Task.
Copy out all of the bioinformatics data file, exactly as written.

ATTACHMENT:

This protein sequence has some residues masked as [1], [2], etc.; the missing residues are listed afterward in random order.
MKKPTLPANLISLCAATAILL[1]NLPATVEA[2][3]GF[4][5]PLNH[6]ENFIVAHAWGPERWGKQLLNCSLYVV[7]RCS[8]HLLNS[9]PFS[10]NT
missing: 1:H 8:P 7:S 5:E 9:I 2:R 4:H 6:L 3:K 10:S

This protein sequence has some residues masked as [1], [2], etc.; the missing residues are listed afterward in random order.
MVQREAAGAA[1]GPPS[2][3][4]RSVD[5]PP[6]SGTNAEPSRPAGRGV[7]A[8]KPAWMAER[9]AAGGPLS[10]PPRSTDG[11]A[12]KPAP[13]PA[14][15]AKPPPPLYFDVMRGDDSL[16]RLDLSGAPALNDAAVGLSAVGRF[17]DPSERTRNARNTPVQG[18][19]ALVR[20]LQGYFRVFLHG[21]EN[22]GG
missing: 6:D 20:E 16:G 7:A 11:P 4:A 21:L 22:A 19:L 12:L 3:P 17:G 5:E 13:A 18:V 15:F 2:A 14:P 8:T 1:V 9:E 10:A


This protein sequence has some residues masked as [1], [2], etc.; the missing residues are listed afterward in random order.
MKKPTLPANLISLCAATAILL[1]NLPATVEA[2][3]GF[4][5]PLNH[6]ENFIVAHAWGPERWGKQLLNCSLYVV[7]RCS[8]HLLNS[9]PFS[10]NT
missing: 1:H 8:P 7:S 5:E 9:I 2:R 4:H 6:L 3:K 10:S

This protein sequence has some residues masked as [1], [2], etc.; the missing residues are listed afterward in random order.
MVQREAAGAA[1]GPPS[2][3][4]RSVD[5]PP[6]SGTNAEPSRPAGRGV[7]A[8]KPAWMAER[9]AAGGPLS[10]PPRSTDG[11]A[12]KPAP[13]PA[14][15]AKPPPPLYFDVMRGDDSL[16]RLDLSGAPALNDAAVGLSAVGRF[17]DPSERTRNARNTPVQG[18][19]ALVR[20]LQGYFRVFLHG[21]EN[22]GG
missing: 6:D 20:E 16:G 7:A 11:P 4:A 21:L 22:A 19:L 12:L 3:P 17:G 5:E 13:A 18:V 15:F 2:A 14:P 8:T 1:V 9:E 10:A